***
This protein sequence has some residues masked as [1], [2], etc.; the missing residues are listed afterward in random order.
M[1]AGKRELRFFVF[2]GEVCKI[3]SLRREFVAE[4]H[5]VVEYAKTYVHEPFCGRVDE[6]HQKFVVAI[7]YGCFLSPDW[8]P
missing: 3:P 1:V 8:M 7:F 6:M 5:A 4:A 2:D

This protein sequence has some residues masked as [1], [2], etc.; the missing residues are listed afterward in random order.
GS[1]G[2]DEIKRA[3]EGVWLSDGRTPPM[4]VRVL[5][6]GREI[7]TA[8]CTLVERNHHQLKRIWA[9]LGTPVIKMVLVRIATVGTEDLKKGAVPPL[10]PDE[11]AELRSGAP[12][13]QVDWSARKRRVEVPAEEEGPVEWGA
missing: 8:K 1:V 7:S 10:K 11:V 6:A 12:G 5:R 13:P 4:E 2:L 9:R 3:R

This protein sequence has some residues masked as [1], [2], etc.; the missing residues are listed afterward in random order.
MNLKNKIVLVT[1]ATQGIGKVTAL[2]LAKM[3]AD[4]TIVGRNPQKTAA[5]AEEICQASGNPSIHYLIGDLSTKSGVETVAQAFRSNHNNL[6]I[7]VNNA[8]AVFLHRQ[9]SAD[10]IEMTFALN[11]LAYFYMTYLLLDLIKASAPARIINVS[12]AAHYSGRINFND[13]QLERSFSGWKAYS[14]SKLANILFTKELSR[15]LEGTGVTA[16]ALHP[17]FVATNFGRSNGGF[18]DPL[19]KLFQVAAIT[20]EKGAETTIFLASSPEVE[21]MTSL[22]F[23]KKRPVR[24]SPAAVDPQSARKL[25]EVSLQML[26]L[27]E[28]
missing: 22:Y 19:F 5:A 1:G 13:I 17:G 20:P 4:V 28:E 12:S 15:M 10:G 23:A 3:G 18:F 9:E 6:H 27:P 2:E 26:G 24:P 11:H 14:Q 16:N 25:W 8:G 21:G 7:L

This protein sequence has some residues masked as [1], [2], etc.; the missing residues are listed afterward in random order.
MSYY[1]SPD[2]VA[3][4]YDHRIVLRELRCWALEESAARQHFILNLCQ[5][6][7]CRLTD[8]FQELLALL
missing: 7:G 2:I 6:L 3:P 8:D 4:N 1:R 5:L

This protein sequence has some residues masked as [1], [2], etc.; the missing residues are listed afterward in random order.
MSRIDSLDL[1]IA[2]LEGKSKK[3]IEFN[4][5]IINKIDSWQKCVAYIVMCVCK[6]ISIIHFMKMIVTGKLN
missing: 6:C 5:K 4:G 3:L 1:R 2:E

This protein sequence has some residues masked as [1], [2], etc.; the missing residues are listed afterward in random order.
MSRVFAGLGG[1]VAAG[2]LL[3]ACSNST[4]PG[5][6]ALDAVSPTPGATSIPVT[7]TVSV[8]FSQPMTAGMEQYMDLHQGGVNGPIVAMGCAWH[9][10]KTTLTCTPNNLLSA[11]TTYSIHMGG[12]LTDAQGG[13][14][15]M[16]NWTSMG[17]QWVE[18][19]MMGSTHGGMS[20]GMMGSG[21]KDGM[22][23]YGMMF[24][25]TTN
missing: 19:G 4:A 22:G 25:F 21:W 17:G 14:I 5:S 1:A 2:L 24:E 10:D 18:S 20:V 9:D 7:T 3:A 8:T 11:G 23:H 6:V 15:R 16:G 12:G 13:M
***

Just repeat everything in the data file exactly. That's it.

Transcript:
This protein sequence has some residues masked as [1], [2], etc.; the missing residues are listed afterward in random order.
M[1]AGKRELRFFVF[2]GEVCKI[3]SLRREFVAE[4]H[5]VVEYAKTYVHEPFCGRVDE[6]HQKFVVAI[7]YGCFLSPDW[8]P
missing: 3:P 1:V 8:M 7:F 6:M 5:A 4:A 2:D

This protein sequence has some residues masked as [1], [2], etc.; the missing residues are listed afterward in random order.
GS[1]G[2]DEIKRA[3]EGVWLSDGRTPPM[4]VRVL[5][6]GREI[7]TA[8]CTLVERNHHQLKRIWA[9]LGTPVIKMVLVRIATVGTEDLKKGAVPPL[10]PDE[11]AELRSGAP[12][13]QVDWSARKRRVEVPAEEEGPVEWGA
missing: 8:K 1:V 7:S 10:K 11:V 6:A 12:G 5:R 13:P 4:E 2:L 9:R 3:R

This protein sequence has some residues masked as [1], [2], etc.; the missing residues are listed afterward in random order.
MNLKNKIVLVT[1]ATQGIGKVTAL[2]LAKM[3]AD[4]TIVGRNPQKTAA[5]AEEICQASGNPSIHYLIGDLSTKSGVETVAQAFRSNHNNL[6]I[7]VNNA[8]AVFLHRQ[9]SAD[10]IEMTFALN[11]LAYFYMTYLLLDLIKASAPARIINVS[12]AAHYSGRINFND[13]QLERSFSGWKAYS[14]SKLANILFTKELSR[15]LEGTGVTA[16]ALHP[17]FVATNFGRSNGGF[18]DPL[19]KLFQVAAIT[20]EKGAETTIFLASSPEVE[21]MTSL[22]F[23]KKRPVR[24]SPAAVDPQSARKL[25]EVSLQML[26]L[27]E[28]
missing: 22:Y 19:F 5:A 1:G 13:I 17:G 20:P 4:V 28:E 12:S 15:M 10:G 23:A 3:G 18:F 9:E 6:H 27:P 2:E 26:G 24:P 11:H 14:Q 16:N 25:W 8:G 21:G 7:L

This protein sequence has some residues masked as [1], [2], etc.; the missing residues are listed afterward in random order.
MSYY[1]SPD[2]VA[3][4]YDHRIVLRELRCWALEESAARQHFILNLCQ[5][6][7]CRLTD[8]FQELLALL
missing: 7:G 2:I 6:L 3:P 8:D 4:N 1:R 5:L

This protein sequence has some residues masked as [1], [2], etc.; the missing residues are listed afterward in random order.
MSRIDSLDL[1]IA[2]LEGKSKK[3]IEFN[4][5]IINKIDSWQKCVAYIVMCVCK[6]ISIIHFMKMIVTGKLN
missing: 6:C 5:K 4:G 3:L 1:R 2:E

This protein sequence has some residues masked as [1], [2], etc.; the missing residues are listed afterward in random order.
MSRVFAGLGG[1]VAAG[2]LL[3]ACSNST[4]PG[5][6]ALDAVSPTPGATSIPVT[7]TVSV[8]FSQPMTAGMEQYMDLHQGGVNGPIVAMGCAWH[9][10]KTTLTCTPNNLLSA[11]TTYSIHMGG[12]LTDAQGG[13][14][15]M[16]NWTSMG[17]QWVE[18][19]MMGSTHGGMS[20]GMMGSG[21]KDGM[22][23]YGMMF[24][25]TTN
missing: 19:G 4:A 22:G 25:F 21:W 17:G 14:I 5:S 1:A 2:L 24:E 10:D 18:S 20:V 9:D 7:T 3:A 8:T 11:G 23:H 6:V 15:R 16:G 12:G 13:M